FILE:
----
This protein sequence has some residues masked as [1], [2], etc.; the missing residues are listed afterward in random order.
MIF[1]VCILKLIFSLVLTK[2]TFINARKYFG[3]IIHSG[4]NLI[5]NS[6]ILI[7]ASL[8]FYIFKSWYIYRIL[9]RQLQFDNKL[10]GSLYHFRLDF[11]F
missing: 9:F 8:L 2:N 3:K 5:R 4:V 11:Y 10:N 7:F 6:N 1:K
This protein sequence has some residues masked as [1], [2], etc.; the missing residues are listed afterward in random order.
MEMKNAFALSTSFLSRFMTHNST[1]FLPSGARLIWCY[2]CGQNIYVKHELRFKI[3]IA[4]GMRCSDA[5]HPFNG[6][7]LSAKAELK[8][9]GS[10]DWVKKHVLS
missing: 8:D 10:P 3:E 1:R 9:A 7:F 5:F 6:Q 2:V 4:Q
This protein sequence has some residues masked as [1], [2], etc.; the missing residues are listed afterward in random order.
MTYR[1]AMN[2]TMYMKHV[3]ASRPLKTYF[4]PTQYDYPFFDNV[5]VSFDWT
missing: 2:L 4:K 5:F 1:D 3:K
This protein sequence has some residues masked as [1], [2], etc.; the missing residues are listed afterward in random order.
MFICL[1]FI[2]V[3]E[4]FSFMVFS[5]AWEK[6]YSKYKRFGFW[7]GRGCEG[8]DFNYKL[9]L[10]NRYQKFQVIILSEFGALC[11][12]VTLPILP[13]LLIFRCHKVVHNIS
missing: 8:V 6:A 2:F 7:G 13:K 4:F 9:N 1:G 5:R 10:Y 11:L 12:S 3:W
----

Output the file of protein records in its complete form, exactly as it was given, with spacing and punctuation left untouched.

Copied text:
This protein sequence has some residues masked as [1], [2], etc.; the missing residues are listed afterward in random order.
MIF[1]VCILKLIFSLVLTK[2]TFINARKYFG[3]IIHSG[4]NLI[5]NS[6]ILI[7]ASL[8]FYIFKSWYIYRIL[9]RQLQFDNKL[10]GSLYHFRLDF[11]F
missing: 9:F 8:L 2:N 3:K 5:R 4:V 11:Y 10:N 7:F 6:N 1:K
This protein sequence has some residues masked as [1], [2], etc.; the missing residues are listed afterward in random order.
MEMKNAFALSTSFLSRFMTHNST[1]FLPSGARLIWCY[2]CGQNIYVKHELRFKI[3]IA[4]GMRCSDA[5]HPFNG[6][7]LSAKAELK[8][9]GS[10]DWVKKHVLS
missing: 8:D 10:P 3:E 1:R 9:A 7:F 5:F 6:Q 2:V 4:Q
This protein sequence has some residues masked as [1], [2], etc.; the missing residues are listed afterward in random order.
MTYR[1]AMN[2]TMYMKHV[3]ASRPLKTYF[4]PTQYDYPFFDNV[5]VSFDWT
missing: 2:L 4:K 5:F 1:D 3:K
This protein sequence has some residues masked as [1], [2], etc.; the missing residues are listed afterward in random order.
MFICL[1]FI[2]V[3]E[4]FSFMVFS[5]AWEK[6]YSKYKRFGFW[7]GRGCEG[8]DFNYKL[9]L[10]NRYQKFQVIILSEFGALC[11][12]VTLPILP[13]LLIFRCHKVVHNIS
missing: 8:V 6:A 2:F 7:G 13:K 4:F 9:N 1:G 5:R 10:Y 11:L 12:S 3:W